USDA Food Safety Report Shows Imported Spices Contain Fecal Matter, Salmonella, Insects
A new analysis on food safety from the US Food and Drug Administration, released on Wednesday, October 30th, shows that about 12% of spices imported to the United States are contaminated with insects, rodent hairs, feathers, or food-borne pathogens like salmonella.
With the exception of dried onion, and some garlic, mustard seeds, and capsicum, most of the US spice supply is imported. According to the FDA, 86% of US households use fresh or dried herbs, spices, and seasonings. The study looked at many spices, the bulk of which are imported from Mexico, India, Thailand, and Vietnam.
Microbial pathogens like salmonella were found in about 7% of imported spices, according to the report. Between 1973 and 2010, the FDA found 14 food-borne illnesses like salmonella linked to spices, which led to outbreaks. Overall, such food-borne outbreaks lead to 1,946 illnesses and 2 deaths.
The FDA stated that applying untreated spices to food after cooking was the top cause of food-related illness outbreaks like listeria and salmonella. Safely cooking food containing spices can kill pathogens. However, the FDA also said that some spices are still contaminated, and that the “filth” from insects and rodents cannot be resolved through cooking or heating spices. Insects can be a source of salmonella contamination.
The FDA and USDA did state that they have detailed industry guidelines to prevent and treat contamination with “pathogens or filth,” including salmonella, listeria, botulism, or cyclospora. Spice manufacturers have often said in the past that they treat imported spices before marketing them, so spices are as safe as possible before they are sold in the United States. The FDA guidelines reflect up-to-date scientific knowledge about how to prevent and treat food-borne illnesses.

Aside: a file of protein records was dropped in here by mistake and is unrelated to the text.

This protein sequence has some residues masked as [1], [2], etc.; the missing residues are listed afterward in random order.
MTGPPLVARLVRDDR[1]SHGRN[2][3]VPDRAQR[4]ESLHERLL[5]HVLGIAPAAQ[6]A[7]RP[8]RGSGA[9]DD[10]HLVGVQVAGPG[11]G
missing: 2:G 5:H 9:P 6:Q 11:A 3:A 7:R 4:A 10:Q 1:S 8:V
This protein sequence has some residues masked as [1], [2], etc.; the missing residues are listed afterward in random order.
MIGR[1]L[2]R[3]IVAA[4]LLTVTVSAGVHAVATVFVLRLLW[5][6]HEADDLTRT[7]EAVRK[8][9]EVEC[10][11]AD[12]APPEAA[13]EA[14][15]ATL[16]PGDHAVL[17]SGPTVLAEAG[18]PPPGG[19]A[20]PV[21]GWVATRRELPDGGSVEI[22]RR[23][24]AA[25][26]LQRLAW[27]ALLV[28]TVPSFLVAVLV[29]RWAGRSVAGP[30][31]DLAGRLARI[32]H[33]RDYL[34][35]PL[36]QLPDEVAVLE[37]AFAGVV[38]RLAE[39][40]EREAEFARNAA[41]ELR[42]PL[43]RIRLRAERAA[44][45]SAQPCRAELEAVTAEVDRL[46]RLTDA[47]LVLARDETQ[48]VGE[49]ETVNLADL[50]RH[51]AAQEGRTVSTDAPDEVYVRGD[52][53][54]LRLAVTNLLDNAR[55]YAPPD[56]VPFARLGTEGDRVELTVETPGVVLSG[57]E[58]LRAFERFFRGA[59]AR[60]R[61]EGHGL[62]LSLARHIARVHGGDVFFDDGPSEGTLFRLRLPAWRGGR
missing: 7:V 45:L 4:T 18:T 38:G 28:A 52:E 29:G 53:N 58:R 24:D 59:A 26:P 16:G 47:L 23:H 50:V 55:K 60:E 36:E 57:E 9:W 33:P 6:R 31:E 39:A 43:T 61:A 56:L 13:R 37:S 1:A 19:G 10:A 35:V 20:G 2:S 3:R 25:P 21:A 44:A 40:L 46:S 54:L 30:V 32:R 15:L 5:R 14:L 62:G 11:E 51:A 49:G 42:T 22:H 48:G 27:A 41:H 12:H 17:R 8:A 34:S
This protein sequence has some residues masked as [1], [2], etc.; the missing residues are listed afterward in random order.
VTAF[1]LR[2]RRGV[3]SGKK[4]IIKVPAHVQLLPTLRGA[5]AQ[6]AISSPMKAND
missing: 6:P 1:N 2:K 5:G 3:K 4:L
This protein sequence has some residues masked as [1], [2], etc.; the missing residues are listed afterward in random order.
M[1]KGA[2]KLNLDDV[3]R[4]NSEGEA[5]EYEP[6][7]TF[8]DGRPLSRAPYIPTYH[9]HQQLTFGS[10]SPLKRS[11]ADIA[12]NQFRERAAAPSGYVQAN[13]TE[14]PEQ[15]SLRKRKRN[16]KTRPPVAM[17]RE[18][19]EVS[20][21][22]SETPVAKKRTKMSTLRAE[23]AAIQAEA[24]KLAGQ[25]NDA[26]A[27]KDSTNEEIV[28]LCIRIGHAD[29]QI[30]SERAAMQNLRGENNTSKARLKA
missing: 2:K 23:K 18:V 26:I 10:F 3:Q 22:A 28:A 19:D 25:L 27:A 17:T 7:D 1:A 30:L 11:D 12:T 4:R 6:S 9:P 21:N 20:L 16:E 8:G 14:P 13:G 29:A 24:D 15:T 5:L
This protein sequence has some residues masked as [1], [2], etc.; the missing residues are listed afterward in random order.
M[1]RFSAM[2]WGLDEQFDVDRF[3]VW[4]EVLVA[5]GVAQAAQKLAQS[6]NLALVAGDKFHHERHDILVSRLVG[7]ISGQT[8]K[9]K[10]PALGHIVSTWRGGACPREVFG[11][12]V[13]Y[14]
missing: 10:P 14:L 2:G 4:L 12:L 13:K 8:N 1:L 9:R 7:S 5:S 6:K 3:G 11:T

Defective Production Can Lead to Food-Borne Illnesses Like Salmonella
Every year, thousands of consumers catch serious illnesses from food-borne pathogens, including salmonella, listeria, and E. coli. Unsafe manufacturing techniques, poorly-cleaned processing equipment, unwashed hands, imported foods, and cross-contamination have all led to food recalls of products in the last several years. Sometimes, the food recall comes too late, and consumers because perilously ill, and even die, because of food-borne pathogens.
Consumers that have been harmed by defective products such as food, drugs, medical devices, or other products, may be eligible to receive legal remedies. Such legal remedies, or damages, may include compensation for medical expenses, lost wages, loss of physical capacity, pain, suffering, and mental anguish. Punitive damages are also available in many jurisdictions to punish defendants in those cases involving particularly egregious conduct which demonstrates a reckless or wanton disregard for the safety of the public.
The Strom Law Firm Can Help with Personal Injury Cases Related to Salmonella, e. Coli, Listeria, Food-Borne Illnesses
Many manufacturers do their best to produce high-quality food, medical, and recreational equipment. However, some companies do not pay close enough attention to the manufacturing process, and can release products on the market that cause great personal injury. While the FDA and USDA issue product and food recalls on a regular basis, they do not always catch defects in time to prevent consumers from coming to harm, especially in food-borne outbreaks such as listeria, e. Coli, and salmonella. It is important to hold manufacturers to a higher standard, and a defective products lawyer can help when a food recall has not been issued in time. The Columbia, South Carolina-based attorneys at the Strom Law Firm are licensed to practice in South Carolina, Georgia, and New York, to help you with your personal injury or defective product claim. We offer free consultations to discuss the facts of your case, so contact us today for help. 803.252.4800.